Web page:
The two German-Jewish photographers and veterans of the Weimar film industry, Helmar Lerski and Hans Casparius, went into exile to Mandate Palestine in the mid-1930s and produced photographs that propagated the Zionist enterprise. This essay suggests that the apparent “Zionist” works should be analyzed as models or experiments with different strategies of exile photography. Informed by the major trends in the visual arts of the late Weimar years, they sought to develop a new aesthetics to correspond with their new experiences in exile. Their efforts resulted in two different approaches to photography, and each negotiated the emotional and ideological dispositions of the exiled observer in different terms. The differences notwithstanding, I argue that in these images they sought to identify with and criticize the social reality in both Weimar Germany and in Jewish Palestine. As a result, their works integrated criticism and doubts into mainstream Zionist culture.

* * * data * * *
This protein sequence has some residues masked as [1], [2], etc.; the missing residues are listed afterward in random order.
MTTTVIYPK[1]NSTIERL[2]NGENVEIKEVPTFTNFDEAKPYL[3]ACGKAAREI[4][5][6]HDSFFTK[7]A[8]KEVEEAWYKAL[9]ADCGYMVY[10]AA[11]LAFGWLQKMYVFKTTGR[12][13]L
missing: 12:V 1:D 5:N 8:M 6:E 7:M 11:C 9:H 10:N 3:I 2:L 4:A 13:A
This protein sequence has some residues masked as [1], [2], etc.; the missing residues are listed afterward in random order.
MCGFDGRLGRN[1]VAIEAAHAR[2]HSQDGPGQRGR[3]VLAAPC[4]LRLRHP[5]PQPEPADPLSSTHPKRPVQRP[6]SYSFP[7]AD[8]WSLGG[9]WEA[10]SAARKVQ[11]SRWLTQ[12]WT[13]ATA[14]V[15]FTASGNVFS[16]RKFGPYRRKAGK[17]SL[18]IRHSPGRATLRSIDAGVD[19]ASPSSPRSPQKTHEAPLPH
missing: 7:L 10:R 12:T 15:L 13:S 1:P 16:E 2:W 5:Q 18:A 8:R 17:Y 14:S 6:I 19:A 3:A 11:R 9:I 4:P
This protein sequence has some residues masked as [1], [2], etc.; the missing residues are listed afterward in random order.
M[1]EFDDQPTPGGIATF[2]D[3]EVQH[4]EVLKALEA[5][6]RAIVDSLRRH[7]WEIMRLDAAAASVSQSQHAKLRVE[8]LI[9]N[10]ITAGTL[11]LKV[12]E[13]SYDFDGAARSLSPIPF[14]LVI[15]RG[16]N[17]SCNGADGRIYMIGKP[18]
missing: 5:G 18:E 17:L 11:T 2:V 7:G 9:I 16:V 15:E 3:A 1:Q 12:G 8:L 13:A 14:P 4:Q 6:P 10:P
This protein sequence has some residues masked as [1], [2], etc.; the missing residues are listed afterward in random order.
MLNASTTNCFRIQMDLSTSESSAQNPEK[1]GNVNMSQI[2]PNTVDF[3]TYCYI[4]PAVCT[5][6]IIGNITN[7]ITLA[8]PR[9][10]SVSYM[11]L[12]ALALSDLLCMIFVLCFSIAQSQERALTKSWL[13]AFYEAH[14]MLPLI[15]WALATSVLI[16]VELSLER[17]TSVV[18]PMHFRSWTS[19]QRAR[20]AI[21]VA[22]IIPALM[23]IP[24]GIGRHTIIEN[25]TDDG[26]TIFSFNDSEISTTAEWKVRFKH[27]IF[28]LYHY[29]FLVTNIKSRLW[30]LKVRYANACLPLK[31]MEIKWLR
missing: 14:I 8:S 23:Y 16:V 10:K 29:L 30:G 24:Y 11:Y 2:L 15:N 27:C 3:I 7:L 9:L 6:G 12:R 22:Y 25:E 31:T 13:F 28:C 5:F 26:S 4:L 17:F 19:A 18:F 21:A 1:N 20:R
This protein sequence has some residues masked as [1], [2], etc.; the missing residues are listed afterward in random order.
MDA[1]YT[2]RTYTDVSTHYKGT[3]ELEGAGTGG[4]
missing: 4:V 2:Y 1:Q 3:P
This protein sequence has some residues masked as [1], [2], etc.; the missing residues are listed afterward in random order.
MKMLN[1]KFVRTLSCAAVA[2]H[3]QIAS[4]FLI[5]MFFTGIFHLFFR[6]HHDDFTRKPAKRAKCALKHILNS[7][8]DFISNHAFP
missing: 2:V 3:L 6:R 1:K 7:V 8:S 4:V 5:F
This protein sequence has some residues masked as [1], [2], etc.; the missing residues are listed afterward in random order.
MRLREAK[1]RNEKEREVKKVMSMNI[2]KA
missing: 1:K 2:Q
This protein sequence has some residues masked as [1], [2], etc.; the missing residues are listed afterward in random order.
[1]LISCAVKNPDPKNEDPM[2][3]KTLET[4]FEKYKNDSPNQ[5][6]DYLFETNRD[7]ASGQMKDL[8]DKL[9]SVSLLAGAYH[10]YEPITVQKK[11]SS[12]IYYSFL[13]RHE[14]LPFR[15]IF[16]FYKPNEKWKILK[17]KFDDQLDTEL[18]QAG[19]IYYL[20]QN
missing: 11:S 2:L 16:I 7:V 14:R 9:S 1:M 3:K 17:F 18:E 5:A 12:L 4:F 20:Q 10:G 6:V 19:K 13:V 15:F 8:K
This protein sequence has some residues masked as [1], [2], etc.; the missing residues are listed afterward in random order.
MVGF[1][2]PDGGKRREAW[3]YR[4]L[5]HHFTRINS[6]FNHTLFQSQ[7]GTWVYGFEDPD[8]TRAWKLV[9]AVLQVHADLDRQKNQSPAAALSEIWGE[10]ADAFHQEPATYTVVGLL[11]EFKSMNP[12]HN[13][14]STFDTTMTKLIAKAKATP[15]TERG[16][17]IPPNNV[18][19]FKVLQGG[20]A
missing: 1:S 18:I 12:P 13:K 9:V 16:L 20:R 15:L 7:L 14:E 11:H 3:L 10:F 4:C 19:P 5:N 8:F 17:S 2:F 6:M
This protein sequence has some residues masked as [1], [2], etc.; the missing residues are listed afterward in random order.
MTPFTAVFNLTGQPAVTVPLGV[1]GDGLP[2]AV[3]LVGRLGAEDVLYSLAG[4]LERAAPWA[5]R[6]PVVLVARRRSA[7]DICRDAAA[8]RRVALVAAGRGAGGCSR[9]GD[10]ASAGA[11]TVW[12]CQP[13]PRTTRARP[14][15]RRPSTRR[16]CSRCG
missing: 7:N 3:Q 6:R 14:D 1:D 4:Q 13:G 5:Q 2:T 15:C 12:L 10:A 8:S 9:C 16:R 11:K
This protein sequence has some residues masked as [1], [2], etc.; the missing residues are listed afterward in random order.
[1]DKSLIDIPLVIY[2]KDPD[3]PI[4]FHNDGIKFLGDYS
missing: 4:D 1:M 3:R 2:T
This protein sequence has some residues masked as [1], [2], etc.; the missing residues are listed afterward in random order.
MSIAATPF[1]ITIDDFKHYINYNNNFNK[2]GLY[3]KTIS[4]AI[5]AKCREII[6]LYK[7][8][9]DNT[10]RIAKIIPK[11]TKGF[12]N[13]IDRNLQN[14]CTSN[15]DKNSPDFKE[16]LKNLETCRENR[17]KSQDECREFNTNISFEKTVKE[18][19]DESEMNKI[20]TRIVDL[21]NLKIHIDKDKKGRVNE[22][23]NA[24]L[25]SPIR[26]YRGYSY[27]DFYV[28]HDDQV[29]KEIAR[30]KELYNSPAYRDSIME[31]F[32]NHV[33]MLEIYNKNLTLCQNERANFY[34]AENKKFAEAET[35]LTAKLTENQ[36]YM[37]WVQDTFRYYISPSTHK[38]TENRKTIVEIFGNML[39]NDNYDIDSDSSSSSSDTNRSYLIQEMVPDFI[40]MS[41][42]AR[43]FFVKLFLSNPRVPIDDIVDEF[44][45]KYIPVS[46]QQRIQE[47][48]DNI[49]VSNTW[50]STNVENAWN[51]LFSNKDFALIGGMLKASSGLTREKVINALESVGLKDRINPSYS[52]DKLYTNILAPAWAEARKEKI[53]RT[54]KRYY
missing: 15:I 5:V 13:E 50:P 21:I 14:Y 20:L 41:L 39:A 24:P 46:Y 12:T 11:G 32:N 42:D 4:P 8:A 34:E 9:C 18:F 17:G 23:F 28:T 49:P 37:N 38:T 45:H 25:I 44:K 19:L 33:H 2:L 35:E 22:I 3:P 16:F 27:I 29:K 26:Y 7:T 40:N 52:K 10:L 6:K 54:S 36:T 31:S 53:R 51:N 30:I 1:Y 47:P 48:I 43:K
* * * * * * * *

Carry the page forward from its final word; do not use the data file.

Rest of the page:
|Title of host publication||Back to the Future|
|Subtitle of host publication||Tradition and Innovation in German Studies|
|Number of pages||34|
|State||Published - 30 Mar 2018|
All Science Journal Classification (ASJC) codes
- Arts and Humanities(all)
- Social Sciences(all)